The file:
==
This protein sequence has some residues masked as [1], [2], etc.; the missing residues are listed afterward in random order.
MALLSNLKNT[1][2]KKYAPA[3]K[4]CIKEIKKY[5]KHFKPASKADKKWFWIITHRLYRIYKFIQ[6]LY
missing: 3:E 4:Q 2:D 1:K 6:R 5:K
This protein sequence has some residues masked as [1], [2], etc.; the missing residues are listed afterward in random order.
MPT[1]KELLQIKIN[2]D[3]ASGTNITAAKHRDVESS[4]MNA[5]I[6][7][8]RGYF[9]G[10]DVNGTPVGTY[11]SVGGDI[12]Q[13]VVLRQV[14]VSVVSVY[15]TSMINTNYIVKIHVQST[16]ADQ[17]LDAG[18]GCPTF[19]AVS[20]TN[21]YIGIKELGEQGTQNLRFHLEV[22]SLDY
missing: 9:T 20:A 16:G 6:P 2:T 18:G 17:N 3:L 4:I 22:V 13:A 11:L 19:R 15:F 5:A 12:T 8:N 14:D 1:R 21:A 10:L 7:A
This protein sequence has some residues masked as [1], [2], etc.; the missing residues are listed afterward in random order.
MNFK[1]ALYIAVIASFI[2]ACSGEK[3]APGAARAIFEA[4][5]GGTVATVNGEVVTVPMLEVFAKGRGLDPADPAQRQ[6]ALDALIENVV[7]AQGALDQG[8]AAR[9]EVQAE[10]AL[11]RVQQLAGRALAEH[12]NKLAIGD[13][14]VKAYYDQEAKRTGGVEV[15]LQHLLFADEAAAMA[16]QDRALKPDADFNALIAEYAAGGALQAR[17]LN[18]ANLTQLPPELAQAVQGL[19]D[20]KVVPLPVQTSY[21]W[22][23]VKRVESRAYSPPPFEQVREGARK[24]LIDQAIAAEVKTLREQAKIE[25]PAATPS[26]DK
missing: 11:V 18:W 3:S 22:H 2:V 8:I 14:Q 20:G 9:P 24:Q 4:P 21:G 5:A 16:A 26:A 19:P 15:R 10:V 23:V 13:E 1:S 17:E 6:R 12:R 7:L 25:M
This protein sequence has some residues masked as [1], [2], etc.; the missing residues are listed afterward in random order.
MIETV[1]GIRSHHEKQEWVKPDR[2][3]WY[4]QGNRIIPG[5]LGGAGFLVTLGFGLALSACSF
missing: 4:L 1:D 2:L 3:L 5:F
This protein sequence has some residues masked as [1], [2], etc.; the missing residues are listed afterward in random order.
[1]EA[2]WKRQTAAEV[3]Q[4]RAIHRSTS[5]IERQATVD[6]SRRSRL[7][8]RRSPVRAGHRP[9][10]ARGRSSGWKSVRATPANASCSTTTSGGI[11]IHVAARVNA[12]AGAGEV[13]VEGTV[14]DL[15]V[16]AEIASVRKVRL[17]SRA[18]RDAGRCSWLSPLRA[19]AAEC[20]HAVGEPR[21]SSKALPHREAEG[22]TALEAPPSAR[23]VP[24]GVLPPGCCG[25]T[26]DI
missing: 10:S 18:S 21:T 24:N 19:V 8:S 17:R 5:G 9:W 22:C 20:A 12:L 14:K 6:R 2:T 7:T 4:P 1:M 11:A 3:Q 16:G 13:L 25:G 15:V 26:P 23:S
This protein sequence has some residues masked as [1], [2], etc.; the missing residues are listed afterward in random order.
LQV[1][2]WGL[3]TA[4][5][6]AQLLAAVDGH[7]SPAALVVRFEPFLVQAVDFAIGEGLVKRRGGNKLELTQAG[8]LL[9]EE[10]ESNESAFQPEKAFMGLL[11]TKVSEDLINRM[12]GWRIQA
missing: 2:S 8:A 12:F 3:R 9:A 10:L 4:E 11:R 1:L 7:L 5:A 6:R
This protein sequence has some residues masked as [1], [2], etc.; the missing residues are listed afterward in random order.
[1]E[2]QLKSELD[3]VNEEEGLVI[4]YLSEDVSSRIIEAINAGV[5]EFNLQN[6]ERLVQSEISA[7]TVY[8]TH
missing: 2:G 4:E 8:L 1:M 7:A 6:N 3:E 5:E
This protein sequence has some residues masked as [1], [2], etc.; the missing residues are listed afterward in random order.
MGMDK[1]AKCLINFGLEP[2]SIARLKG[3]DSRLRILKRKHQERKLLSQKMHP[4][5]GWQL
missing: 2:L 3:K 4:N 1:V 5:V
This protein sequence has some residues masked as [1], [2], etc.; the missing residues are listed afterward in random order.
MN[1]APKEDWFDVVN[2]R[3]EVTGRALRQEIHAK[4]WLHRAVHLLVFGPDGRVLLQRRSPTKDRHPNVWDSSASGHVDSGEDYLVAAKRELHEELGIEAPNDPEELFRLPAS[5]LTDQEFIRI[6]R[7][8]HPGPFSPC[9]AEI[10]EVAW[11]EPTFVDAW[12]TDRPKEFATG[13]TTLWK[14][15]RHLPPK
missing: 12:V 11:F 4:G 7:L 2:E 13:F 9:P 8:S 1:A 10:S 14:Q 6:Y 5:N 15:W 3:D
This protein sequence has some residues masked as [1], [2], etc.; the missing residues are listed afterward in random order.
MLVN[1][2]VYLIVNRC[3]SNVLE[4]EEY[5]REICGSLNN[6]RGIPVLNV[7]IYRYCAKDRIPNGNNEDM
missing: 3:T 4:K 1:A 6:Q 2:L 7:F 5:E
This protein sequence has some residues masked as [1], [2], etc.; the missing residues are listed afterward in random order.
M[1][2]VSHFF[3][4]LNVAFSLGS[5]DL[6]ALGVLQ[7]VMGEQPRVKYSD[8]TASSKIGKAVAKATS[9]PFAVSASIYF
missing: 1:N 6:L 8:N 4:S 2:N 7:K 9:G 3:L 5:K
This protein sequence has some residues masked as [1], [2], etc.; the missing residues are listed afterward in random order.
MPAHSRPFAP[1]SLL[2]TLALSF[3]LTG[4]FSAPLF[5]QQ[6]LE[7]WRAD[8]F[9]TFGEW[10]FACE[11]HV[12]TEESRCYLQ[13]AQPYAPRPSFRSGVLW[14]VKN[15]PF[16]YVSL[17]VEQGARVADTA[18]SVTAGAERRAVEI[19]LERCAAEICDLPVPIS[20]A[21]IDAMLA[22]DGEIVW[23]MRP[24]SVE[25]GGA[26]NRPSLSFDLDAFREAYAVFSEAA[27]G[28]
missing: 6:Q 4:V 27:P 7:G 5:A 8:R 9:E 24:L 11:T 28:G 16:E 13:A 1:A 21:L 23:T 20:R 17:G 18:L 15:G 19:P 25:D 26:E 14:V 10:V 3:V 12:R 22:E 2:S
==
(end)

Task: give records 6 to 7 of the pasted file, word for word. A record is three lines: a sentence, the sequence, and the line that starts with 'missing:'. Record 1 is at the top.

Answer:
This protein sequence has some residues masked as [1], [2], etc.; the missing residues are listed afterward in random order.
LQV[1][2]WGL[3]TA[4][5][6]AQLLAAVDGH[7]SPAALVVRFEPFLVQAVDFAIGEGLVKRRGGNKLELTQAG[8]LL[9]EE[10]ESNESAFQPEKAFMGLL[11]TKVSEDLINRM[12]GWRIQA
missing: 2:S 8:A 12:F 3:R 9:A 10:L 4:E 11:R 1:L 7:L 5:A 6:R
This protein sequence has some residues masked as [1], [2], etc.; the missing residues are listed afterward in random order.
[1]E[2]QLKSELD[3]VNEEEGLVI[4]YLSEDVSSRIIEAINAGV[5]EFNLQN[6]ERLVQSEISA[7]TVY[8]TH
missing: 2:G 4:E 8:L 1:M 7:A 6:N 3:E 5:E